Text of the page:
In this laundry detergent pod packaging study, both stand-up flexible pouches and rigid PET plastic containers were assessed for their environmental impacts from the beginning to the end of their life cycles. When comparing the water consumption, carbon impact, and material disposal position within a full life cycle of the two packaging options, the case study found the following:                 

  • Water Consumption: The rigid PET container uses +660% more water than the stand-up flexible pouch

 

  • Carbon Impact: The PET container emits +726% more greenhouse gases than the flexible pouch with zipper. 
  • Fossil Fuel Consumption: The PET container’s fossil fuel usage is nearly 504% higher than the flexible stand-up pouch and the package weight is 6 times heavier.

The U.S. EPA Waste Hierarchy cites source reduction, or using less resources to produce, and reuse, as the preferred method to reduce overall waste. The stand-up flexible pouch uses less water and energy to produce and it is lighter and more efficient for shipping purposes. This helps to reduce waste before it even has the chance to start!

When evaluating recovery benefits, the study found that the PET container sends 4x more material to landfills than the stand-up flexible pouch. The recycling rate of the PET container and its cap would need to jump from 30% to over 80% to match the flexible pouch’s amount of landfilled material. 

As you can see, the stand-up flexible pouch is a more sustainable option for laundry pod packaging. Its low carbon impact, fossil fuel usage, water usage, and amount of material in landfills all contribute to flexible packaging’s environmental benefits. 

To view the full case study, visit flexpack.org. For more information and methodologies of the assessments, visit www.flexpack.org to download the Flexible Packaging Association’s “A Holistic View of the Role of Flexible Packaging in a Sustainable World” report and refer to pages 129-167.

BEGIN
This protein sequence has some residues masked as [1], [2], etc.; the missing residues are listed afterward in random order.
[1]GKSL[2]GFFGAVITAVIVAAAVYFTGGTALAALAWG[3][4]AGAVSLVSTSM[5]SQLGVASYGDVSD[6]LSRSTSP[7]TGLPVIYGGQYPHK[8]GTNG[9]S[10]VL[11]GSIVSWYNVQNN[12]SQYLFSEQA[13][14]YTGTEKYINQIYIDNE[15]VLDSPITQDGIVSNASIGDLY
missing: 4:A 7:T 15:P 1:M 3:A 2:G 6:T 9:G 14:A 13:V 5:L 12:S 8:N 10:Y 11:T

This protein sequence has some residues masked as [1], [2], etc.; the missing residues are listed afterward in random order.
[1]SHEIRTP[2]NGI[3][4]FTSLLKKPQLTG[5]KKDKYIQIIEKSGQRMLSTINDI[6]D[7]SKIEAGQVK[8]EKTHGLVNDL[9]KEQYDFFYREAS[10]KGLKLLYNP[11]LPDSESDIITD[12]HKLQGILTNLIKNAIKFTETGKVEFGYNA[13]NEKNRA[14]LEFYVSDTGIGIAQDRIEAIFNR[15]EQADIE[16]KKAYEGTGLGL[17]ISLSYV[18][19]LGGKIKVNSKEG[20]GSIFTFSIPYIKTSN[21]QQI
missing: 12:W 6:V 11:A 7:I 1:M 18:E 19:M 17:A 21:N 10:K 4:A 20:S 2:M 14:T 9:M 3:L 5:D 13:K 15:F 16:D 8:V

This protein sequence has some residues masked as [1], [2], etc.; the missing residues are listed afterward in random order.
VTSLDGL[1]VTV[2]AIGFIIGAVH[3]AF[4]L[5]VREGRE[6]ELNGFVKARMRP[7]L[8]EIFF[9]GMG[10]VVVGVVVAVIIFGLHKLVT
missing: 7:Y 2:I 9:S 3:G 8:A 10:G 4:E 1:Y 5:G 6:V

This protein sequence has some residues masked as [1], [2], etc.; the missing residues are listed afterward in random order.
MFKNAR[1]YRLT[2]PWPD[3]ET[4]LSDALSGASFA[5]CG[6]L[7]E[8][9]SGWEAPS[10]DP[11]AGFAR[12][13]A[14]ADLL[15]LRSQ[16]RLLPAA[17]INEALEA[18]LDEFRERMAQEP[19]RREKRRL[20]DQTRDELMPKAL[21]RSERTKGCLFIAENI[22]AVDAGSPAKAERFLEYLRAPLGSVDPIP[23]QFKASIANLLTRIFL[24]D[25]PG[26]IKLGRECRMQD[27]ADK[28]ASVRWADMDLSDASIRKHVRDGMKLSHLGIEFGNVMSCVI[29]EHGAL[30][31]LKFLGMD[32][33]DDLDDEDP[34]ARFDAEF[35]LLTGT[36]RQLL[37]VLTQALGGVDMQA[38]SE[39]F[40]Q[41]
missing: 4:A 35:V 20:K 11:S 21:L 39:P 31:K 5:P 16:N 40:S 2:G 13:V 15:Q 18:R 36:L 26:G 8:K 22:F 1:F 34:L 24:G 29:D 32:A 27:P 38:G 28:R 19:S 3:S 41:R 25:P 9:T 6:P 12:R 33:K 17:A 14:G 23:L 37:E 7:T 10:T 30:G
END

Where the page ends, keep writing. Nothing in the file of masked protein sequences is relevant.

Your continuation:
How Flexible Packaging Reduces Food Waste

In the United States, 1/3 of food waste is from cooking or serving too much, and 2/3 of food waste is due to food spoilage. This results in 1.3 billion tons of food thrown out annually! Food waste is also a major source of greenhouse gases and methane gas in landfills. While flexible packaging reduces waste during its whole lifespan, reducing food waste is a major contribution to its sustainability.

Flexible processing technologies reduce food waste because they extend product shelf life and freshness even further without the use of preservatives. Other contributing factors include resealable packages, cook and serve packages, portion control, and portability. All of these features allow consumers to use only what they need and keep the rest of their products fresh for longer! For example, grapes without flexible packaging will stay good for about seven days. However, when they are in flexible packaging, they will stay fresh for up to 70 days! This means consumers are wasting less food and saving money on products that have spoiled.

Our industry is always developing and promoting new processing technologies to ensure flexible packaging is extending shelf life and freshness without the use of preservatives. From vacuum packing, using extreme high pressure, or replacing the oxygen in a package with another inert gas, the flexible packaging industry is always seeking to improve and utilize innovative ideas. Innovation and technology allows flexible packaging manufacturers to use fewer natural resources in the creation of their packaging, use the least amount of packaging necessary to protect and preserve the product, creating less waste in the first place. To read more about how flexible packaging can help reduce food waste in your home, click here!